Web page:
by Alison Kinney
Paperback: 176 pages
Publisher: Bloomsbury Academic
Released: Jan. 28, 2016
Source: ebook review copy from the publisher through NetGalley.
Book Description, Modified from Goodreads:
We all wear hoods. Alison Kinney explores the symbolic vibrancy of this everyday garment and political semaphore, which often protects the powerful at the expense of the powerless-with deadly results. Kinney considers medieval clerics and the Klan, anti-hoodie campaigns and the Hooded Man of Abu Ghraib, the Inquisition and the murder of Trayvon Martin, uncovering both the hooded perpetrators of violence and the hooded victims in their sights.
Object Lessons is published in partnership with an essay series in The Atlantic.
The Hood is a social history about the way we use hoods and what they have come to stand for. It's about the role hoods have played in justice and injustice and how hoods are used to define and control people.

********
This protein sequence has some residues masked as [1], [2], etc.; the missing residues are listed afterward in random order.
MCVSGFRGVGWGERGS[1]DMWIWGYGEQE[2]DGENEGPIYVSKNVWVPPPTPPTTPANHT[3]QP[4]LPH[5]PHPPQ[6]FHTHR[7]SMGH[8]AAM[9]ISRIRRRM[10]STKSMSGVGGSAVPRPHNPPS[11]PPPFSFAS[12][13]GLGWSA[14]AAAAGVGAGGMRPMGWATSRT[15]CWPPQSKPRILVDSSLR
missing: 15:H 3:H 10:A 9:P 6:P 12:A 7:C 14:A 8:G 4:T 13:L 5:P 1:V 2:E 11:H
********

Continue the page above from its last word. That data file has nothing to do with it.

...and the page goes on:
When looking at historical uses of hoods, it was usually to point out that they didn't actually use hoods or they didn't use the hoods they're depicted as wearing in later paintings or movies. The author looked at how hoods are used to dehumanize the victims in executions, terrorism, torture, and protests. She also examined how hoods are blamed for biased behavior toward blacks or peaceful protesters.
I'd recommend this book to those interested in a closer look at relatively recent instances (Spanish Inquisition, KKK, Abu Ghraib, etc.) of injustice that involved hoods.
If you've read this book, what do you think about it? I'd be honored if you wrote your own opinion of the book in the comments.
Excerpt: Read an excerpt using Google Preview.